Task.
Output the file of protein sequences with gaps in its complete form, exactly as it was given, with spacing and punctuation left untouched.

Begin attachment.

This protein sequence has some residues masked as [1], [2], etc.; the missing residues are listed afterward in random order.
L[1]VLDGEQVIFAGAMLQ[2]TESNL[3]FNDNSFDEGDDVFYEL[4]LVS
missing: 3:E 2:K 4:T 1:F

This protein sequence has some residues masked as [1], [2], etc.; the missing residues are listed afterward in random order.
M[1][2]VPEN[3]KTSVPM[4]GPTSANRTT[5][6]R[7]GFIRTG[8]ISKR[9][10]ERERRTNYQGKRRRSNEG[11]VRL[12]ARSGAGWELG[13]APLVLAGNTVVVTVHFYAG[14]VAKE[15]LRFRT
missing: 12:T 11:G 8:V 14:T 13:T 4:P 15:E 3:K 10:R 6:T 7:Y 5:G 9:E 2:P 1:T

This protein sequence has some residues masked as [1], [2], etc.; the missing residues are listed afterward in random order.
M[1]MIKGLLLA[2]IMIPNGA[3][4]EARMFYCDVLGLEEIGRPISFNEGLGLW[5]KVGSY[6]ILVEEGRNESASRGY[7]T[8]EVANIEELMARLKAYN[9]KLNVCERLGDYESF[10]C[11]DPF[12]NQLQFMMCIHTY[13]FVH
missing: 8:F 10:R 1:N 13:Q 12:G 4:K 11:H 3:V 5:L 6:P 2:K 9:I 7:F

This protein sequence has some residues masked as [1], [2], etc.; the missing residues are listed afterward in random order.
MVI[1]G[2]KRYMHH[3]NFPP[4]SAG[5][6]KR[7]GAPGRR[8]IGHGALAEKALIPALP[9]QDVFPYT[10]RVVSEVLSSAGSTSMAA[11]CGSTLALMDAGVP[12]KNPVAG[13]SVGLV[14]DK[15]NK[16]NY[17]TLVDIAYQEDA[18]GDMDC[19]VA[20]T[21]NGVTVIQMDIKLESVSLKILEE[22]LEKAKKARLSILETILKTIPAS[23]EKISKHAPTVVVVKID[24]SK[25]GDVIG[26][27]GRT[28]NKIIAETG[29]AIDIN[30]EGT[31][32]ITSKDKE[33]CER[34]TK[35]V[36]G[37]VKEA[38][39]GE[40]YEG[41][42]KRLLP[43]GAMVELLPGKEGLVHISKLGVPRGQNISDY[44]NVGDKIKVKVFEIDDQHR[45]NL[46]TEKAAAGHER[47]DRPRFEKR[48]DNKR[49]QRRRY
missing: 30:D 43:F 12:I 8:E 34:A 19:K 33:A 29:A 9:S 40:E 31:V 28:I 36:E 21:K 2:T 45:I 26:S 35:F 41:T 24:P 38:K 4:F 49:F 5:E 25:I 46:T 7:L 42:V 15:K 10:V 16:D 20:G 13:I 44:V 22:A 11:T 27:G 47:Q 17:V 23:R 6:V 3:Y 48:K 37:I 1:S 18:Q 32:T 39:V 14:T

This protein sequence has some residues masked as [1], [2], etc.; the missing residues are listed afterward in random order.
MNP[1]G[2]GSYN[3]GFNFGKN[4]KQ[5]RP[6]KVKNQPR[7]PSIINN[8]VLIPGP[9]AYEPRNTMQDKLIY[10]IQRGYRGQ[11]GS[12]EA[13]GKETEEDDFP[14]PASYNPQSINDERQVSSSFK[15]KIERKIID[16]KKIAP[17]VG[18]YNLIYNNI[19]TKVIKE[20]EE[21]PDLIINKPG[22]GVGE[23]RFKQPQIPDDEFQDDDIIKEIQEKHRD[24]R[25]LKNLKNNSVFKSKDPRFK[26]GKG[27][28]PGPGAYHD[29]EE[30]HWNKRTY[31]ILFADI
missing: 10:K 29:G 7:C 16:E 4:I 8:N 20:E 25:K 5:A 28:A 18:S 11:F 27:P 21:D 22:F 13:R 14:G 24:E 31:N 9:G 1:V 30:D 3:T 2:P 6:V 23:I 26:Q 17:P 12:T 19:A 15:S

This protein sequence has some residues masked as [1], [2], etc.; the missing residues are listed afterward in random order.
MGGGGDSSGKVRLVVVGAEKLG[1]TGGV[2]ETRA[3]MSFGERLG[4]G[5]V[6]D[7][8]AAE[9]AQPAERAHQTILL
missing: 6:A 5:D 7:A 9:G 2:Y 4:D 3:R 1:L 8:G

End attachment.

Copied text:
This protein sequence has some residues masked as [1], [2], etc.; the missing residues are listed afterward in random order.
L[1]VLDGEQVIFAGAMLQ[2]TESNL[3]FNDNSFDEGDDVFYEL[4]LVS
missing: 3:E 2:K 4:T 1:F

This protein sequence has some residues masked as [1], [2], etc.; the missing residues are listed afterward in random order.
M[1][2]VPEN[3]KTSVPM[4]GPTSANRTT[5][6]R[7]GFIRTG[8]ISKR[9][10]ERERRTNYQGKRRRSNEG[11]VRL[12]ARSGAGWELG[13]APLVLAGNTVVVTVHFYAG[14]VAKE[15]LRFRT
missing: 12:T 11:G 8:V 14:T 13:T 4:P 15:E 3:K 10:R 6:T 7:Y 5:G 9:E 2:P 1:T

This protein sequence has some residues masked as [1], [2], etc.; the missing residues are listed afterward in random order.
M[1]MIKGLLLA[2]IMIPNGA[3][4]EARMFYCDVLGLEEIGRPISFNEGLGLW[5]KVGSY[6]ILVEEGRNESASRGY[7]T[8]EVANIEELMARLKAYN[9]KLNVCERLGDYESF[10]C[11]DPF[12]NQLQFMMCIHTY[13]FVH
missing: 8:F 10:R 1:N 13:Q 12:G 4:K 11:H 3:V 5:L 6:P 2:K 9:I 7:F

This protein sequence has some residues masked as [1], [2], etc.; the missing residues are listed afterward in random order.
MVI[1]G[2]KRYMHH[3]NFPP[4]SAG[5][6]KR[7]GAPGRR[8]IGHGALAEKALIPALP[9]QDVFPYT[10]RVVSEVLSSAGSTSMAA[11]CGSTLALMDAGVP[12]KNPVAG[13]SVGLV[14]DK[15]NK[16]NY[17]TLVDIAYQEDA[18]GDMDC[19]VA[20]T[21]NGVTVIQMDIKLESVSLKILEE[22]LEKAKKARLSILETILKTIPAS[23]EKISKHAPTVVVVKID[24]SK[25]GDVIG[26][27]GRT[28]NKIIAETG[29]AIDIN[30]EGT[31][32]ITSKDKE[33]CER[34]TK[35]V[36]G[37]VKEA[38][39]GE[40]YEG[41][42]KRLLP[43]GAMVELLPGKEGLVHISKLGVPRGQNISDY[44]NVGDKIKVKVFEIDDQHR[45]NL[46]TEKAAAGHER[47]DRPRFEKR[48]DNKR[49]QRRRY
missing: 30:D 43:F 12:I 8:E 34:A 19:K 33:A 29:A 9:S 40:E 31:V 28:I 36:E 21:K 2:T 45:I 26:S 35:F 41:T 24:P 38:K 4:F 49:F 5:E 25:I 46:T 7:L 42:V 15:K 10:V 16:D 20:G 13:I 44:V 22:A 11:T 27:G 47:Q 17:V 23:R 6:V 3:Y 48:K 37:I 1:S 18:Q 32:T 39:V 14:T

This protein sequence has some residues masked as [1], [2], etc.; the missing residues are listed afterward in random order.
MNP[1]G[2]GSYN[3]GFNFGKN[4]KQ[5]RP[6]KVKNQPR[7]PSIINN[8]VLIPGP[9]AYEPRNTMQDKLIY[10]IQRGYRGQ[11]GS[12]EA[13]GKETEEDDFP[14]PASYNPQSINDERQVSSSFK[15]KIERKIID[16]KKIAP[17]VG[18]YNLIYNNI[19]TKVIKE[20]EE[21]PDLIINKPG[22]GVGE[23]RFKQPQIPDDEFQDDDIIKEIQEKHRD[24]R[25]LKNLKNNSVFKSKDPRFK[26]GKG[27][28]PGPGAYHD[29]EE[30]HWNKRTY[31]ILFADI
missing: 10:K 29:G 7:C 16:E 4:I 8:N 20:E 25:K 5:A 28:A 18:S 11:F 27:P 21:D 22:F 13:R 14:G 24:E 31:N 9:G 1:V 30:D 3:T 2:P 6:V 23:I 26:Q 17:P 12:T 19:A 15:S

This protein sequence has some residues masked as [1], [2], etc.; the missing residues are listed afterward in random order.
MGGGGDSSGKVRLVVVGAEKLG[1]TGGV[2]ETRA[3]MSFGERLG[4]G[5]V[6]D[7][8]AAE[9]AQPAERAHQTILL
missing: 6:A 5:D 7:A 9:G 2:Y 4:D 3:R 1:L 8:G